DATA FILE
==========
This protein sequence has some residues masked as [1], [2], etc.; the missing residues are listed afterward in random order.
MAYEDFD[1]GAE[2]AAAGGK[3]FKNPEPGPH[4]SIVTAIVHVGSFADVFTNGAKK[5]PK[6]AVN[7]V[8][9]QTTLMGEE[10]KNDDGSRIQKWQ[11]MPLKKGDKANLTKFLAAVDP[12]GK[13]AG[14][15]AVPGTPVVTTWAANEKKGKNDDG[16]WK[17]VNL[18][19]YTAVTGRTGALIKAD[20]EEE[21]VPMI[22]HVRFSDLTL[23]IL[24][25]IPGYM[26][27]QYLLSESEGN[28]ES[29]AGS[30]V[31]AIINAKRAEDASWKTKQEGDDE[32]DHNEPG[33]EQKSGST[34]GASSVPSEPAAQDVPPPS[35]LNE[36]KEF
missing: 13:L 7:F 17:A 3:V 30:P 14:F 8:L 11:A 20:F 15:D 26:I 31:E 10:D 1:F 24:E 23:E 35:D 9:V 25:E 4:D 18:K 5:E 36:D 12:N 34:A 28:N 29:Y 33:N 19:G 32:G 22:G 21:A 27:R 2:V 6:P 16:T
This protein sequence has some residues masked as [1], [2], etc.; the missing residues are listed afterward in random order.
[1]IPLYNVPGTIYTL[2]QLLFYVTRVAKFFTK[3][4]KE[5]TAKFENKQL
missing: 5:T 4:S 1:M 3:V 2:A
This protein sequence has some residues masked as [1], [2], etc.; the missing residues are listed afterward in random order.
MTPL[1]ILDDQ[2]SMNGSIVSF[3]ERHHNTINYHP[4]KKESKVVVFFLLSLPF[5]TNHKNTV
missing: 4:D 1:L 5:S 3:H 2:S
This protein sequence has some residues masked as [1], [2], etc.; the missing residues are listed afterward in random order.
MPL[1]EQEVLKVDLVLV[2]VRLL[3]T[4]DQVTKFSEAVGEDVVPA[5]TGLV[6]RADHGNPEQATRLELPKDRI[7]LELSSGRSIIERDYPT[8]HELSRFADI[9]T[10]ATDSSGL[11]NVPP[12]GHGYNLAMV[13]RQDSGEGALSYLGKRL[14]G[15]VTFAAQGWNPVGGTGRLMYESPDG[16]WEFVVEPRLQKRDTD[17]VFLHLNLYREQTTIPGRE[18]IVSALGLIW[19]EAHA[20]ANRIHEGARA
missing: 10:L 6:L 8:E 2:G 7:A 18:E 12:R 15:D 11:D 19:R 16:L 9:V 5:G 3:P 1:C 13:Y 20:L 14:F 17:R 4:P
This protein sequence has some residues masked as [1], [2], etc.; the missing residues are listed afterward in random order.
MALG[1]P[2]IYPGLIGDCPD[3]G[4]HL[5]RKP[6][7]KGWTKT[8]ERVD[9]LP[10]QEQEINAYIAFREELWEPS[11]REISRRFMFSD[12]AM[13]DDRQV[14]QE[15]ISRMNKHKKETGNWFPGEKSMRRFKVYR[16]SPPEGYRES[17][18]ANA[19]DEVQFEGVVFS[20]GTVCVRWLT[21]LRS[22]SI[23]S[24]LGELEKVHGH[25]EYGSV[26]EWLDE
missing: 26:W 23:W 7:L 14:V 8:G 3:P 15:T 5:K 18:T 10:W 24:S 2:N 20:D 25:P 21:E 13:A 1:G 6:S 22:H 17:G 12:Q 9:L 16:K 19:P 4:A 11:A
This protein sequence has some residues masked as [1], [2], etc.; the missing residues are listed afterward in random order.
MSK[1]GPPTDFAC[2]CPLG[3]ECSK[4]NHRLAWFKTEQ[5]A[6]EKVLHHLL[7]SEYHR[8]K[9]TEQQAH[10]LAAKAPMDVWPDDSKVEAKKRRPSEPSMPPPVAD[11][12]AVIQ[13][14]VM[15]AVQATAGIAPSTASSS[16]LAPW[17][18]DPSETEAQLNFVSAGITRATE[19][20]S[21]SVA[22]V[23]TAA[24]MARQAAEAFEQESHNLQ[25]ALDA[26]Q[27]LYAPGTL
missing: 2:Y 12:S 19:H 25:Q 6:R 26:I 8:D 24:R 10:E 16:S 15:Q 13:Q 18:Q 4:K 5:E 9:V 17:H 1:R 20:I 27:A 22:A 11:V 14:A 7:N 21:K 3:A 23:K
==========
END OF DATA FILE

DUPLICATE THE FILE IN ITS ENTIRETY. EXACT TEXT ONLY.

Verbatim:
This protein sequence has some residues masked as [1], [2], etc.; the missing residues are listed afterward in random order.
MAYEDFD[1]GAE[2]AAAGGK[3]FKNPEPGPH[4]SIVTAIVHVGSFADVFTNGAKK[5]PK[6]AVN[7]V[8][9]QTTLMGEE[10]KNDDGSRIQKWQ[11]MPLKKGDKANLTKFLAAVDP[12]GK[13]AG[14][15]AVPGTPVVTTWAANEKKGKNDDG[16]WK[17]VNL[18][19]YTAVTGRTGALIKAD[20]EEE[21]VPMI[22]HVRFSDLTL[23]IL[24][25]IPGYM[26][27]QYLLSESEGN[28]ES[29]AGS[30]V[31]AIINAKRAEDASWKTKQEGDDE[32]DHNEPG[33]EQKSGST[34]GASSVPSEPAAQDVPPPS[35]LNE[36]KEF
missing: 13:L 7:F 17:A 3:V 30:P 14:F 8:L 11:A 20:F 15:D 26:I 31:E 10:D 1:F 24:E 23:E 35:D 9:V 25:E 4:D 18:K 5:E 36:D 12:N 34:A 28:N 29:Y 33:N 19:G 32:G 22:G 21:A 27:R 2:V 6:P 16:T
This protein sequence has some residues masked as [1], [2], etc.; the missing residues are listed afterward in random order.
[1]IPLYNVPGTIYTL[2]QLLFYVTRVAKFFTK[3][4]KE[5]TAKFENKQL
missing: 5:T 4:S 1:M 3:V 2:A
This protein sequence has some residues masked as [1], [2], etc.; the missing residues are listed afterward in random order.
MTPL[1]ILDDQ[2]SMNGSIVSF[3]ERHHNTINYHP[4]KKESKVVVFFLLSLPF[5]TNHKNTV
missing: 4:D 1:L 5:S 3:H 2:S
This protein sequence has some residues masked as [1], [2], etc.; the missing residues are listed afterward in random order.
MPL[1]EQEVLKVDLVLV[2]VRLL[3]T[4]DQVTKFSEAVGEDVVPA[5]TGLV[6]RADHGNPEQATRLELPKDRI[7]LELSSGRSIIERDYPT[8]HELSRFADI[9]T[10]ATDSSGL[11]NVPP[12]GHGYNLAMV[13]RQDSGEGALSYLGKRL[14]G[15]VTFAAQGWNPVGGTGRLMYESPDG[16]WEFVVEPRLQKRDTD[17]VFLHLNLYREQTTIPGRE[18]IVSALGLIW[19]EAHA[20]ANRIHEGARA
missing: 10:L 6:L 8:E 2:G 7:A 18:E 12:R 15:D 11:D 19:R 16:L 9:V 5:G 3:P 1:C 13:Y 20:L 14:F 17:R 4:P
This protein sequence has some residues masked as [1], [2], etc.; the missing residues are listed afterward in random order.
MALG[1]P[2]IYPGLIGDCPD[3]G[4]HL[5]RKP[6][7]KGWTKT[8]ERVD[9]LP[10]QEQEINAYIAFREELWEPS[11]REISRRFMFSD[12]AM[13]DDRQV[14]QE[15]ISRMNKHKKETGNWFPGEKSMRRFKVYR[16]SPPEGYRES[17][18]ANA[19]DEVQFEGVVFS[20]GTVCVRWLT[21]LRS[22]SI[23]S[24]LGELEKVHGH[25]EYGSV[26]EWLDE
missing: 26:W 23:W 7:L 14:V 8:G 3:P 15:T 5:K 18:T 10:W 24:S 2:N 20:D 25:P 21:E 13:A 1:G 6:S 22:H 17:G 12:Q 9:L 16:K 19:P 4:A 11:A
This protein sequence has some residues masked as [1], [2], etc.; the missing residues are listed afterward in random order.
MSK[1]GPPTDFAC[2]CPLG[3]ECSK[4]NHRLAWFKTEQ[5]A[6]EKVLHHLL[7]SEYHR[8]K[9]TEQQAH[10]LAAKAPMDVWPDDSKVEAKKRRPSEPSMPPPVAD[11][12]AVIQ[13][14]VM[15]AVQATAGIAPSTASSS[16]LAPW[17][18]DPSETEAQLNFVSAGITRATE[19][20]S[21]SVA[22]V[23]TAA[24]MARQAAEAFEQESHNLQ[25]ALDA[26]Q[27]LYAPGTL
missing: 2:Y 12:S 19:H 25:Q 6:R 26:I 8:D 24:R 10:E 16:S 15:Q 13:Q 18:Q 4:K 5:E 9:V 17:H 1:R 20:I 27:A 22:A 11:V 14:A 7:N 21:K 3:A 23:K